Genomic analysis reveals that Pseudomonas aeruginosa virulence is combinatorial
1 Department of Molecular Biology, Massachusetts General Hospital, Cambridge Street, Boston, Massachusetts, 02114, USA
2 Department of Genetics, Harvard Medical School, Avenue Louis Pasteur, Boston, Massachusetts, 02115, USA
3 Current address: Microbia, Inc., Bent Street, Cambridge, Massachusetts, 02141, USA
4 Envivo Pharmaceuticals, Inc., Arsenal Street, Watertown, Massachusetts, 02472, USA
5 Department of Microbiology and Molecular Genetics, Harvard Medical School, Longwood Avenue, Boston, Massachusetts, 02115. USA
6 Department of Surgery, Massachusetts General Hospital, Fruit Street, Boston, Massachusetts, 02114, USA
7 Current address: Université de Montréal, Station Centre-ville, Montréal, H3C 3J7, Canada
8 Current address: INRS-Institut Armand-Frappier, boul. des Prairies, Laval, Quebec, H7V 1B7, Canada
9 Current address: Cubist Pharmaceuticals, Inc., Hayden Avenue, Lexington, Massachusetts, 02421, USA
10 Harvard Medical School - Partners Healthcare Center for Genetics and Genomics, Landsdowne Street, Cambridge, Massachusetts, 02139, USA
11 Current address: Core Facilities, Cornell University, Thurston Avenue, Ithaca, New York, 14850, USA
Genome Biology 2006, 7:R90 doi:10.1186/gb-2006-7-10-r90Published: 12 October 2006
Pseudomonas aeruginosa is a ubiquitous environmental bacterium and an important opportunistic human pathogen. Generally, the acquisition of genes in the form of pathogenicity islands distinguishes pathogenic isolates from nonpathogens. We therefore sequenced a highly virulent strain of P. aeruginosa, PA14, and compared it with a previously sequenced (and less pathogenic) strain, PAO1, to identify novel virulence genes.
The PA14 and PAO1 genomes are remarkably similar, although PA14 has a slightly larger genome (6.5 megabses [Mb]) than does PAO1 (6.3 Mb). We identified 58 PA14 gene clusters that are absent in PAO1 to determine which of these genes, if any, contribute to its enhanced virulence in a Caenorhabditis elegans pathogenicity model. First, we tested 18 additional diverse strains in the C. elegans model and observed a wide range of pathogenic potential; however, genotyping these strains using a custom microarray showed that the presence of PA14 genes that are absent in PAO1 did not correlate with the virulence of these strains. Second, we utilized a full-genome nonredundant mutant library of PA14 to identify five genes (absent in PAO1) required for C. elegans killing. Surprisingly, although these five genes are present in many other P. aeruginosa strains, they do not correlate with virulence in C. elegans.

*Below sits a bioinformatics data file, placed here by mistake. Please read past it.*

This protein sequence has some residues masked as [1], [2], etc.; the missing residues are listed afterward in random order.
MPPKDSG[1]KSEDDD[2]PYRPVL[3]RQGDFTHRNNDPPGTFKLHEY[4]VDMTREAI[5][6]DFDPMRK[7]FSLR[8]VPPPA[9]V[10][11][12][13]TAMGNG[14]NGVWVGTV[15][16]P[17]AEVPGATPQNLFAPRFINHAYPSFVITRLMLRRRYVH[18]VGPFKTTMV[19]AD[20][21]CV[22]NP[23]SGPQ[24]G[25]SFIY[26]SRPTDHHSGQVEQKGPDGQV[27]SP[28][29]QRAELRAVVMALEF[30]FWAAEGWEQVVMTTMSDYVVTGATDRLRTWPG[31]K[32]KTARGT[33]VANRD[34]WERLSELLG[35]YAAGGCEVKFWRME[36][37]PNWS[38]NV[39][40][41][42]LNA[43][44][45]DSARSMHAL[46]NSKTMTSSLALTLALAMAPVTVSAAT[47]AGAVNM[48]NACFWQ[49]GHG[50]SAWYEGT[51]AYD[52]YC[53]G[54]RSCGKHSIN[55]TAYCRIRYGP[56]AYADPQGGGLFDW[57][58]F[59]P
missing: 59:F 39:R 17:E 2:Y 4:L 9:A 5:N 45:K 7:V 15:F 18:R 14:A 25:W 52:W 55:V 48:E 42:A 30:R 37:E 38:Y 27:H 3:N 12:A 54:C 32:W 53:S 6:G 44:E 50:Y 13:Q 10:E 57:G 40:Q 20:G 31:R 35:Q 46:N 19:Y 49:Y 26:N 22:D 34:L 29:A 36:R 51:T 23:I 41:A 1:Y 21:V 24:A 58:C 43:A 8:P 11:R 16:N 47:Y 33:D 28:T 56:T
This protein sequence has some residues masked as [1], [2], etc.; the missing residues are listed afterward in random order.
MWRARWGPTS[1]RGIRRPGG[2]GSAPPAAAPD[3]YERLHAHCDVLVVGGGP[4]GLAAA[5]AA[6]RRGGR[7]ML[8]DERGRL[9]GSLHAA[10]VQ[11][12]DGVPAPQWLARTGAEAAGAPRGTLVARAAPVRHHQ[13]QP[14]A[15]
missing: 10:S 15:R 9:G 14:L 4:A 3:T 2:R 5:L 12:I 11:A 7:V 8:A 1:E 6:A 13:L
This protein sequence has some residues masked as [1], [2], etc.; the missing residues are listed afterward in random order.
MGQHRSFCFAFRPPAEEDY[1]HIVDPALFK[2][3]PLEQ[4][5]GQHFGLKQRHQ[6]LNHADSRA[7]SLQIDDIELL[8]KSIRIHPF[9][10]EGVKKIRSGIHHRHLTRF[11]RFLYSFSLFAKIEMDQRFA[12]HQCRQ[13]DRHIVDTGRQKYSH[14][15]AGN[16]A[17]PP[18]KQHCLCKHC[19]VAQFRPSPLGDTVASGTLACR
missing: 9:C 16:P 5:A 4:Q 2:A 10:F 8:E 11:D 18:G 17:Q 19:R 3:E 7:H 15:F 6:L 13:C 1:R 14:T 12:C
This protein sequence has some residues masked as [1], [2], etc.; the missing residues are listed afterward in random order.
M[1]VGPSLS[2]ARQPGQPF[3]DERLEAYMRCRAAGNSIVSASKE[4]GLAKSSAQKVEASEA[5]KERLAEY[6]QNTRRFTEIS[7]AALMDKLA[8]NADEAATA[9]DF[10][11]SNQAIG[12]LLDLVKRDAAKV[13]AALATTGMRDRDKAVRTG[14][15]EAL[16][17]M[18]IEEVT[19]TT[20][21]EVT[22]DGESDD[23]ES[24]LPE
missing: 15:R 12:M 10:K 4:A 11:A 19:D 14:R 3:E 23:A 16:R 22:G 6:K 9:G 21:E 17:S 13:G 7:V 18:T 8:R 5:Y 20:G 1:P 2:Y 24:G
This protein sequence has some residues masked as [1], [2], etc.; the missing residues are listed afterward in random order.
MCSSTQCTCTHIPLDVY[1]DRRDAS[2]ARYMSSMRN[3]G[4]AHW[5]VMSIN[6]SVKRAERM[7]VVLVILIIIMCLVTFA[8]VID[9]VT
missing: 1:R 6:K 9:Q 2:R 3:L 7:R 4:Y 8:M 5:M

Genes required for pathogenicity in one strain of P. aeruginosa are neither required for nor predictive of virulence in other strains. We therefore propose that virulence in this organism is both multifactorial and combinatorial, the result of a pool of pathogenicity-related genes that interact in various combinations in different genetic backgrounds.